Imagine you are a waiter/waitress. It’s currently rush hour at the restaurant you work at, and you have 24 plates of food to deliver to the customers in the eating area. Based on past experience at your job, you know that you can handle carrying 3 plates at a time. How would you deliver the plates to customers?
A) Take only 1 trip from the kitchen to the eating area – carrying 24 plates at a time.
B) Take 2 trips from the kitchen to the eating area – carrying 12 plates at a time.
C) Take 8 trips from the kitchen to the eating area – carrying 3 plates at a time.
Outcome and Analysis of Scenarios A and B:
Outcome: Since you cannot physically carry 24 or even 12 plates at once, you end up dropping all the plates. Your boss is not happy.
Analysis: In this scenario, you did not break up the large task into small enough tasks. Attempting to simultaneously carry 24 or 12 plates exceeds your physical capacity, makes you feel overwhelmed, and consequently hinders your progress towards completing the task.
Outcome and Analysis of Scenario C:
Outcome: Since you are able to carry 3 plates at a time, you finish delivering all the food to customers in 8 trips. It may seem like slow progress but you completed your job efficiently. Your boss is very happy and gives you a raise!
Analysis: This scenario is optimal because you broke up the large task into smaller tasks within your task-handling capacity. Since you were able to complete all the sub-tasks, you successfully completed the large task!
You may be wondering what the task of a waiter/waitress has to do with being a student. The next time you are faced with a large academic task, I want you to remember to break it up into smaller sub-tasks within your task-handling capacity.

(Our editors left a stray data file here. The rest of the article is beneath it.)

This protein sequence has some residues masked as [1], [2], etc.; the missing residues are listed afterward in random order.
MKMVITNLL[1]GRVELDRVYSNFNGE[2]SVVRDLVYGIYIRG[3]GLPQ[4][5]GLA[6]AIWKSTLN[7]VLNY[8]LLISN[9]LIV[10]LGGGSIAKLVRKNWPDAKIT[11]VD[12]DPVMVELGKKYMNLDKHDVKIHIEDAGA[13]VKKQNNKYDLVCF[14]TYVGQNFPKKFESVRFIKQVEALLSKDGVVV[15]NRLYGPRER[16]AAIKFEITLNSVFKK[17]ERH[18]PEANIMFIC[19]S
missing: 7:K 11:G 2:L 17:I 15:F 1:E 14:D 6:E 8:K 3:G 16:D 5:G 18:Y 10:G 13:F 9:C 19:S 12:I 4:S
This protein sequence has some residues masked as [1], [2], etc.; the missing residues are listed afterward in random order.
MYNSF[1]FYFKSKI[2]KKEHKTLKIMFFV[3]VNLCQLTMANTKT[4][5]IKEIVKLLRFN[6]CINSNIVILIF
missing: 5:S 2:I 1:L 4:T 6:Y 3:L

Attempting to complete a large task all at once is often overwhelming and directionless. Large tasks comprise many steps. Trying to finish all steps in one attempt is exhausting and inefficient. By portioning the large task into smaller sub-tasks, the overall task becomes less overwhelming and falls within your task-handling capacity. By completing the smaller sub-tasks, you eventually complete the overall job efficiently.
In the situation depicted at the beginning, it’s simple to see that the waiter/waitress should carry three plates at a time if that’s all they are capable of carrying. However, when it comes to other tasks (such as studying for a midterm or writing an essay), creating effective sub-tasks becomes more ambiguous and therefore harder. Regardless, splitting up a task into smaller sub-tasks is essential to helping you efficiently complete the job! Here is an example of how you could split up large task:
Task: Write a Research Essay:
If you attempt to do this all at once, you may not know where to begin, or you may get stuck in the middle of your first few paragraphs because you run out of ideas or relevant research. By breaking this task up into these following sub-tasks, you ensure that you can efficiently complete all the steps to writing an essay
- Complete required readings (Total: 200 Pages).
- Read 20 pages at a time (if you have a reading capacity of 20 pages in one sitting)
- Gather research sources
- Conduct research and make research notes
- Create an essay outline
- Write first draft of essay
- Cite sources
- Revise/proofread essay
- Submit essay
As seen in the example above, a complex tasks such as “write an essay” can be broken up into many sub-tasks. Make sure that the sub-tasks you choose are small enough to fit within your task-handling capacity. The UTSC Assignment Calculator can help you determine not only the sub-tasks for an assignment, but also the timeline. Furthermore, after completing each sub-task, remember to reward yourself with something meaningful to you – such as an edible treat, phone call with friend, tangible goods, time on the internet, etc. Rewards ensure that you stay motivated.
And that’s basically one of the biggest life-hacks to completing a large task! I hope this finds you well.